Spectators are distracting.
Although spectators mean well, they always tend to form some sort of distraction. Be it two moms having a discussion, or a mom giving their child an encouraging wave during class. All of these things direct the attention away from the instructor.
There are other students in the class.
Although you desperately want to see what is happening inside the classroom, it is vital for our young dancers to focus during class. For children, distraction is contagious – we, therefore, try to minimise all outside interference in order to maximise the concentration and participation of the entire class.
Kids are more willing to participate.
It is natural that, when placed in a new situation, most children tend to cling to their parent(s) for security and reassurance. We have observed time and time again that when parents are allowed to sit inside the classroom, their children become bystanders – preferring to stand near their parents and watching over choosing to participate in the class. By simply stepping out of the dance studio you allow your child the opportunity to be independent and join in on the fun with the other kids. We have also observed that new children make friends and integrate into the group quicker when their parents aren’t in class.
Parents undermine the instructor’s authority.
Although this is never intentional, parents in the class automatically undermine the authority of the instructor. In the past when we have allowed parents to observe the classes, we noticed time and time again that the children focus more on the affirmation of the parents than that of their instructors. Similarly, parents sometimes “over-encourage” their children, regardless of the corrections given by the instructor.
A dance classroom is not just a safe environment to learn new things and have fun, but also to learn discipline. Our instructors have spent countless hours not only training in their relevant dance styles but also training how to be the best instructors and coaches for our students. The instructor is the absolute authority on the dancefloor and should be afforded the appropriate respect by parents and children alike.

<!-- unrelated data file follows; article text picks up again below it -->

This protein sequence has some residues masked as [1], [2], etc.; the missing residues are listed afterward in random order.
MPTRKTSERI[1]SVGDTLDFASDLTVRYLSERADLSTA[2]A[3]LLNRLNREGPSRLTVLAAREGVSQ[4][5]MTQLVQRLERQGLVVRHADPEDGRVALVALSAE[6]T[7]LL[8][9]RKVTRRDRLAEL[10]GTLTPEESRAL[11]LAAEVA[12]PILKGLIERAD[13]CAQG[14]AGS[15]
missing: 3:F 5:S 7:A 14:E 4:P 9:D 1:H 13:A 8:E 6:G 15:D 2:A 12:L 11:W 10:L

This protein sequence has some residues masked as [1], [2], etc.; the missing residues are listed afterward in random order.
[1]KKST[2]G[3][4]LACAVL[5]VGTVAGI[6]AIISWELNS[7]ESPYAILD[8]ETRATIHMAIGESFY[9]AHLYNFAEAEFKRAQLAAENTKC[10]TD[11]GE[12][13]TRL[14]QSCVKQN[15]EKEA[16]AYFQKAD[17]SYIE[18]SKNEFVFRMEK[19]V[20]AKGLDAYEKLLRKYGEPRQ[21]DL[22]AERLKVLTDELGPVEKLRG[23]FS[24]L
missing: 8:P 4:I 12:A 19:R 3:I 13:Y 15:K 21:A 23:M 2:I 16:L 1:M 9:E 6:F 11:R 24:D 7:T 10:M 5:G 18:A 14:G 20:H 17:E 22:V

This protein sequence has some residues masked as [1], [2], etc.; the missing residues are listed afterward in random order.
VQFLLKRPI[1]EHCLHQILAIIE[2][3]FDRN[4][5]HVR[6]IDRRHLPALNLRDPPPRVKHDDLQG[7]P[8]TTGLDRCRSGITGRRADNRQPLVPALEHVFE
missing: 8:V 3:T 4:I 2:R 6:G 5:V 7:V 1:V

You don’t see the dance progression as clearly.
In the same way that seeing someone every day can blind you to gradual changes in their appearance, being in class every week doesn’t allow you the opportunity to fully appreciate your child’s actual dance progression. Allow your child the opportunity to surprise you with their growth at our parent’s viewing days, competitions and our studio showcases.
We hope that these reasons give a bit more insight as to why we don’t allow spectators in the class. Although this article is focused on kids and parents, the reasons are transferable to all of the classes that we offer. We understand the first time in a dance studio can be quite daunting, but by your second visit, you’ll feel right at home!
We have, of course, had a few experiences of a child crying on their first lesson when their parent(s) leave the classroom. In some instances, all it takes is a little encouragement to dry those tears and the children continue the class with minimal disruption. However, if your child is inconsolable and our instructor is not able to calm him/her down, we will allow him/her to step out of the class for you to help soothe them. As a parent, you know your child the best. If your child is not able to participate in the rest of the lesson, we are happy to accommodate with rescheduling your free trial to the next week when they will hopefully feel more at home.
*Tips To Parents*
Make sure that you prepare your child before class for the fact that you will not be able to be in the classroom during their lesson.
It goes without saying that you should always check that any instructor or teachers that your child will come into contact with, is cleared by the Sexual Offences Register & Child Protection Register. Any employee that works in the vicinity of children needs to be cleared by this register. This clearance needs to be done every 2 years.